Player: Alex Jackson
DOB: 12/25/1995 (Age: 18)
Height/Weight: 6’2”, 215 lbs
School: Rancho Bernardo (Calif.) High School
College Commitment: Oregon
Catcher Alex Jackson put himself on the 2014 draft radar back in 2011 as a freshman at baseball powerhouse Rancho Bernardo High School, when the then-15-year-old batting .376 with five home runs. The young slugger continued to improve his stock as a sophomore the following year, as he batted .400 with 17 home runs during the spring and then starred in all facets of the game on the showcase circuit over the summer.
However, Jackson’s overwhelming success didn’t carry over into his junior season at Rancho Bernardo; he still batted .343 with 14 home runs, but the right-handed hitter struck out 22 times and failed to barrel the ball with the consistency he showed in previous years.
Jackson, an Oregon commit, entered his senior season as likely top-10 pick, even after a good-but-not-great showing last summer on the showcase circuit, and has done everything in his power to be the first hitter off the board on June 5. In 31 games this spring, Jackson batted .382/.455/.680 with 11 home runs and only eight strikeouts compared to 25 walks.
The only question regarding Jackson’s future is whether or not he’ll stay behind the plate at the next level, whatever that may be—college or major leagues. While a move to a corner-outfield spot could ultimately accelerate his arrival in the major leagues, Jackson’s potential plus hit/power potential would offer tremendous upside behind the plate, and could make him an All-Star-caliber player.
Full Scouting Report
Note: Numerical scores are on the conventional 80-point scouting scale, with the current score first and projected score second.
Physically strong right-handed hitter with plus bat speed; employs upright stance and loads hands just below shoulder level; keeps upper body quiet throughout swing; has a tendency to wrap his bat but still consistently gets the barrel to the ball; swing can get long and prevent him from crushing hittable pitches; decent feel for using entire field.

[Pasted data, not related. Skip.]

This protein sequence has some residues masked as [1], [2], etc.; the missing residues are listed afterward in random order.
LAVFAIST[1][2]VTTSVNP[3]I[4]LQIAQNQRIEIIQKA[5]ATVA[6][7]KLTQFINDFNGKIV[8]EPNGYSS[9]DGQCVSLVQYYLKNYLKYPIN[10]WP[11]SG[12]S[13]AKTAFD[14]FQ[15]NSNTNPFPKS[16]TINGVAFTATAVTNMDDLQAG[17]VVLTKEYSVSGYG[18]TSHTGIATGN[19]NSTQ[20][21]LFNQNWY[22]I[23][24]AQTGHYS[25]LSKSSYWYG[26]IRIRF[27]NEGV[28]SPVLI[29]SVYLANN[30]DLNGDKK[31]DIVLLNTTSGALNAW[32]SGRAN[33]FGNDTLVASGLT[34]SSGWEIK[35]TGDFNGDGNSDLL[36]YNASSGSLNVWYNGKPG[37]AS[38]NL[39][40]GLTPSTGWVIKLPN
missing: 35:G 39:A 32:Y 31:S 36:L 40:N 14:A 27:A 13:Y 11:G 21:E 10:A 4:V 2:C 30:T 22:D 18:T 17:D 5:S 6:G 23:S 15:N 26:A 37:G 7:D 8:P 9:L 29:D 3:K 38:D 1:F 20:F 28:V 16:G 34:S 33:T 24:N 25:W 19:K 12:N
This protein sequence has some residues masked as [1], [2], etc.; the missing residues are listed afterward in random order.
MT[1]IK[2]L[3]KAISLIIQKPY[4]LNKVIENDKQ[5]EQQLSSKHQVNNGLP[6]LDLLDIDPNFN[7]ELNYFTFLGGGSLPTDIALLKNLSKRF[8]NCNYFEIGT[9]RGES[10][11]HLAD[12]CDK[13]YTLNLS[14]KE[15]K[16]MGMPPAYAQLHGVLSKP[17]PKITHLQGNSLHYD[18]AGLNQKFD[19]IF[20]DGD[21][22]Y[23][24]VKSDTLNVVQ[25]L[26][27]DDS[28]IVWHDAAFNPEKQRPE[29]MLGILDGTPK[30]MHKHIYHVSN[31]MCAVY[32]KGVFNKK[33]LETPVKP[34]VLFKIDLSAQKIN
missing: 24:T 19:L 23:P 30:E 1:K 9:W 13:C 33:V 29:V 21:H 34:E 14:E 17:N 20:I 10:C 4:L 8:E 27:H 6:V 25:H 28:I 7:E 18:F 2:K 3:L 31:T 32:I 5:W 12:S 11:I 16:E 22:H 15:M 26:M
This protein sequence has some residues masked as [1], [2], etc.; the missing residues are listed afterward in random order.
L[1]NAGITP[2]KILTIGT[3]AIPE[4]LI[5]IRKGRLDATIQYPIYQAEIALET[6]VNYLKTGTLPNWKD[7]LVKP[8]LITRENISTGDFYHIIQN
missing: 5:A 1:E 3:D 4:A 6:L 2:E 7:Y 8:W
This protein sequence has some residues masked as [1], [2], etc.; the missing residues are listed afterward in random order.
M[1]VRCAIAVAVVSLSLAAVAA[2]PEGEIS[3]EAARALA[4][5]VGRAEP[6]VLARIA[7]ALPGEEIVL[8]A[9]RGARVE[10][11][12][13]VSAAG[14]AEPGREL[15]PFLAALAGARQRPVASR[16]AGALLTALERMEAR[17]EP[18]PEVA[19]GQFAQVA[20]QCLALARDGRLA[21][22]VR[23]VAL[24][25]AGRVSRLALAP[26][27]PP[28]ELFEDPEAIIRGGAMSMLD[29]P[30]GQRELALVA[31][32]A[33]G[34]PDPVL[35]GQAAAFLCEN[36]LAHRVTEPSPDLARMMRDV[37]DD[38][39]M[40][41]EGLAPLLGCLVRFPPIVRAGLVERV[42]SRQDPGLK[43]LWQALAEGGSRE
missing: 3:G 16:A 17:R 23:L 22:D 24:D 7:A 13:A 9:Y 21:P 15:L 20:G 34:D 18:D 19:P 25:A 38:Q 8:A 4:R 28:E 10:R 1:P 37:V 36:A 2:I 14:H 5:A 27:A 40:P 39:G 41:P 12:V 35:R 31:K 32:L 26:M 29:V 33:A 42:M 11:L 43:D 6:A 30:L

Smooth weight transfer and plus bat speed fuel projection for plus power, especially to his pull side; combination of bat path and extension post-contact generates good backspin carry; should develop average power to the opposite field.
Impressive athlete; possesses average speed that plays on all sides of the ball.
Plus arm strength produces mid- to upper-80s velocity from behind the plate; would also be a clean fit in right field at the highest level.
Possesses athleticism and arm strength for either catcher or right field as a professional; behind the plate, Jackson consistently posts pop times of 1.8 to 1.9 seconds thanks to quick release and strong arm; blocking and receiving skills are fringy and will require time to develop in the minors; a move to right field could potentially elongate his career by preventing wear-and-tear injuries; could result in accelerated rise to the major leagues.
MLB Player Comparison: Catcher: Buster Posey/Outfielder: Allen Craig
Regardless of his future defensive home, Jackson will also be viewed as a bat-first player. Therefore, while the Posey comparison is based mostly on his hit/power projection, and not his abilities behind the plate, comparing Jackson to Allen Craig for his middle-of-the-order potential and serviceable defense in right field is more realistic.
Projection: Potential All-Star
Major Leagues ETA: 2017
Chances of Signing: 75 percent
Jackson has been billed as the best prep hitter—and arguably the best hitter in the entire draft class—for going on two years, and he’s expected to receive enough money as an early first-round pick to forgo his commitment to Oregon. However, signing Jackson, who is being advised by Scott Boras, could pose as a challenge should he begin to slide down the board early in the first round.